Cerebral tomographic findings in patients undergoing carotid endarterectomy for asymptomatic carotid stenosis: short-term and long-term implications.J Vasc Surg. 1999 Jun; 29(6):995-1005.JV
Preoperative cerebral imaging has been considered not to be cost-effective in carotid endarterectomy (CEA) for asymptomatic carotid stenosis. Yet, silent brain infarction (SBI) has been associated with the embolization potential of a severe carotid stenosis. Thus the presence of SBI may represent an additional indication for CEA in asymptomatic patients. We examined the predictive value of preoperatively detected silent cerebral lesions on early and late outcomes in patients undergoing CEA for asymptomatic carotid stenosis.
Preoperative cerebral tomographic (CT) scans performed on 301 asymptomatic patients undergoing 346 CEAs from 1986 to 1995 were reviewed by a single neuroradiologist blinded to patients' records. Mean follow-up was 67. 3 months (range, 24-130 months). The degree of internal carotid lumen reduction was measured bilaterally in all patients (602 carotid arteries); carotid stenosis of 60% or more was found in 399 carotid arteries.
Of the 103 (34%) CT scans positive for cerebral lesions, 58% were lacunar. No significant association was observed between the side of the cerebral lesion on CT scan and the severity of the corresponding carotid stenosis; 38 silent lesions were detected in the 203 hemispheres ipsilateral to carotid stenoses that were less than 60% versus 95 SBIs in the 399 hemispheres ipsilateral to carotid stenoses that were 60% or more (19% vs 24%; P =.2). There were no significant differences in the perioperative stroke/death rate in patients with or without cerebral CT lesions (2% vs 1%; odds ratio, 1.94; P =.6). Mortality rate during follow-up was 22% in patients with preoperative SBI and 15% in patients without SBI (P =.1). However, actuarial survival at 10 years was shorter (P =.02) in patients with SBI. Late stroke occurred in 11% of patients with preoperative SBI and in 3% of patients without preoperative SBI (P =.006). Cox regression analysis showed that both preoperative lacunar and nonlacunar infarctions were independent predictors of late stroke (hazard ratio, 3.6; P =.04; and hazard ratio, 7.1; P =.001; respectively).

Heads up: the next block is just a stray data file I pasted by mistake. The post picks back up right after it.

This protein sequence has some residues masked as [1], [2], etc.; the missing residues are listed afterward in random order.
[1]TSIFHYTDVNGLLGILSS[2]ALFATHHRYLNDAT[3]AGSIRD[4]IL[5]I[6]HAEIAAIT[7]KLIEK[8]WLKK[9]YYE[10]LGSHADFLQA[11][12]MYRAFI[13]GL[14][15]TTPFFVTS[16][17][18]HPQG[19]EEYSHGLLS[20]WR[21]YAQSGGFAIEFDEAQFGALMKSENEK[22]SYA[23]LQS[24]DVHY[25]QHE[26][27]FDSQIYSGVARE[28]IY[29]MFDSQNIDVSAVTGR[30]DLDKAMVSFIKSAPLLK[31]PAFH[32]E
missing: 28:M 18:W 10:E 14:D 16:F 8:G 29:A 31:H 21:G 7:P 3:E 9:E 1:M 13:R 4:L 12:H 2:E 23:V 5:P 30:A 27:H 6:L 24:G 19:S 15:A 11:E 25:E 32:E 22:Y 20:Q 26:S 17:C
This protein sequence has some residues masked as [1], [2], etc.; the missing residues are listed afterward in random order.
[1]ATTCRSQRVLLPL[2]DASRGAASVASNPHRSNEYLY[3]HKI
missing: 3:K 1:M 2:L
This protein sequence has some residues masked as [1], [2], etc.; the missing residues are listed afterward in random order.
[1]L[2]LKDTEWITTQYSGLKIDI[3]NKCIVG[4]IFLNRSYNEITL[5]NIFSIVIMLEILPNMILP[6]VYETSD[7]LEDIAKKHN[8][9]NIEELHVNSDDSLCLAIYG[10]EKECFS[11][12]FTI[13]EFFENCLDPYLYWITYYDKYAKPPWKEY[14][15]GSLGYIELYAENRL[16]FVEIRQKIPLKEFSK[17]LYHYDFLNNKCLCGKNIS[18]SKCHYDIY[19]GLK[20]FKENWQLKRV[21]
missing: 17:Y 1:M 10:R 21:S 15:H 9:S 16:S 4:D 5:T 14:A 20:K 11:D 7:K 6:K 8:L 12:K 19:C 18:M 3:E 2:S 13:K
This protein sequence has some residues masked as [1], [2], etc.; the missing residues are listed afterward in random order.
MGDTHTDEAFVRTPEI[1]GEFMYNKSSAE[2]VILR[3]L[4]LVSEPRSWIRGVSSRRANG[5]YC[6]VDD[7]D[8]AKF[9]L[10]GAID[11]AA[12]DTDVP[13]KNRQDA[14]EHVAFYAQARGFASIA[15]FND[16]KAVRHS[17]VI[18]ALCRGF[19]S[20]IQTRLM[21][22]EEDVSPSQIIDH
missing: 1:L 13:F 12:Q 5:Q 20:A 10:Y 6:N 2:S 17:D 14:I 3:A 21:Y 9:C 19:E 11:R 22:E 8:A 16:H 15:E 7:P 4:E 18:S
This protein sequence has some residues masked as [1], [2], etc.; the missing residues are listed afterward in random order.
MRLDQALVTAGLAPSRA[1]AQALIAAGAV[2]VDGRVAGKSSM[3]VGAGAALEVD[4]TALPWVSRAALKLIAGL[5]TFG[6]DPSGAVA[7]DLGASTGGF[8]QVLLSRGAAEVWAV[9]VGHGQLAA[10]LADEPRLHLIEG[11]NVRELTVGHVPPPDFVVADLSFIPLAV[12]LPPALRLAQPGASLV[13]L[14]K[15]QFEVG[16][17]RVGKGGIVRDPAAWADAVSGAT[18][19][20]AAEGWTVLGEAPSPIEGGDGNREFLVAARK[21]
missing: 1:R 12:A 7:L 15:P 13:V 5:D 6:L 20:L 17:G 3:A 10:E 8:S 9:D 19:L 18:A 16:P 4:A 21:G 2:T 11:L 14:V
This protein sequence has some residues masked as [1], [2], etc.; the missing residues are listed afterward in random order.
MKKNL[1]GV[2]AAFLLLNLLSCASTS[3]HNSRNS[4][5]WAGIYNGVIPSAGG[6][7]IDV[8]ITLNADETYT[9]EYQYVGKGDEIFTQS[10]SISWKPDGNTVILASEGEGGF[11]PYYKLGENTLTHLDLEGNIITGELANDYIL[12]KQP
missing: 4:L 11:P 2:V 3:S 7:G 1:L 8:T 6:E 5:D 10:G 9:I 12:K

In our experience, preoperative SBI did not occur more frequently in the hemisphere ipsilateral to asymptomatic severe carotid stenosis. Although our study lacks a medically treated control group, our data show that SBI is predictive of poor neurologic outcome in asymptomatic patients undergoing CEA. We conclude that CT before CEA, selectively applied, provides information on long-term neurologic prognosis and that a less aggressive attitude towards CEA in asymptomatic patients with SBI may be justified.